Religious naturalism (RN) combines a naturalist worldview with perceptions and values commonly associated with religions. In this, “religious” is understood in general terms, separate from established traditions, in designating feelings and concerns (e.g. gratitude, wonder, humility, compassion) that are often described as spiritual or religious. Naturalism refers to a view that the natural world is all we have substantiated reason to believe exists, and there is no substantiated reason to believe that anything else, including deities, exists or may act in ways that are independent of the natural order.
Areas of inquiry include attempts to understand the natural world and the spiritual and moral implications of naturalist views. Understanding is based in knowledge obtained through scientific inquiry and insights from the humanities and the arts. Religious naturalists use these perspectives in responding to personal and social challenges (e.g. finding purpose, seeking justice, coming to terms with mortality) and in relating to the natural world.
Main article: Naturalism
Naturalism is the “idea or belief that only natural (as opposed to supernatural or spiritual) laws and forces operate in the world”.
All forms of religious naturalism, being naturalistic in their basic beliefs, assert that the natural world is the center of our most significant experiences and understandings. Consequently, nature is considered as the ultimate value in assessing one’s being. Religious naturalists, despite having followed differing cultural and individual paths, affirm the human need for meaning and value in their lives. They draw on two fundamental convictions in those quests: the sense of Nature’s richness, spectacular complexity, and fertility, and the recognition that Nature is the only realm in which people live out their lives. Humans are considered interconnected parts of Nature.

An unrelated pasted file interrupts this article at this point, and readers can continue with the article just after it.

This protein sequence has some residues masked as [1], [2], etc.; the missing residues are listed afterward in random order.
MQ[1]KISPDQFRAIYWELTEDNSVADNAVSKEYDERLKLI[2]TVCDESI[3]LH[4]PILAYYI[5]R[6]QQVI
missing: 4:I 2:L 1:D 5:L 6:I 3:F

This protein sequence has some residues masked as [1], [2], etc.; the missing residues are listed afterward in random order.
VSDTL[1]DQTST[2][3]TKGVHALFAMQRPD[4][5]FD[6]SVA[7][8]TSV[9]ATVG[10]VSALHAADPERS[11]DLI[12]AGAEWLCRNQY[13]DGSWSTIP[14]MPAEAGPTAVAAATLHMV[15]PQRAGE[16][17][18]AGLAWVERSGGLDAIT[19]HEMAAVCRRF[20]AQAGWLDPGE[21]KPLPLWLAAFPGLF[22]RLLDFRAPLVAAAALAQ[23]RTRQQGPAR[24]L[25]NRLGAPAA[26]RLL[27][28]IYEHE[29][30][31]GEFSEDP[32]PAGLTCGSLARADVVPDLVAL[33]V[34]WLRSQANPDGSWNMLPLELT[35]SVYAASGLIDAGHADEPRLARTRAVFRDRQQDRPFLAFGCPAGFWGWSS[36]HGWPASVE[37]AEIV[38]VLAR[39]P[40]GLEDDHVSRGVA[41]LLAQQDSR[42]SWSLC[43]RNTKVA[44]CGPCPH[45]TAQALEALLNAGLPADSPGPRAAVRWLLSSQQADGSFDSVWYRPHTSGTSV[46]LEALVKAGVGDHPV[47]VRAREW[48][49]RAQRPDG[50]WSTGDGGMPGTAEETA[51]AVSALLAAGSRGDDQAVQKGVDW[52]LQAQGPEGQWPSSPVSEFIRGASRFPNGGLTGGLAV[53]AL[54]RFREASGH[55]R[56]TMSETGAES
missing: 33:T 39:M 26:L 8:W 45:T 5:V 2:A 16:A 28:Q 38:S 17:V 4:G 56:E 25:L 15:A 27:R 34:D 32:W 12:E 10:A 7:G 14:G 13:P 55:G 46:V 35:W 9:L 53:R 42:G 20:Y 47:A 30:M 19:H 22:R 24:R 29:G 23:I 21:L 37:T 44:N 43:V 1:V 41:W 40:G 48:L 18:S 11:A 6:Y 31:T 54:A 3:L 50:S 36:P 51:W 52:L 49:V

Science is a fundamental, indispensable component of the paradigm of religious naturalism. It relies on mainstream science to reinforce religious and spiritual perspectives. Science is the primary interpretive tool for religious naturalism, because, scientific methods are thought to provide the most reliable understanding of Nature and the world, including human nature.
“Truth is sought for its own sake. And those who are engaged upon the quest for anything for its own sake are not interested in other things. Finding the truth is difficult, and the road to it is rough.”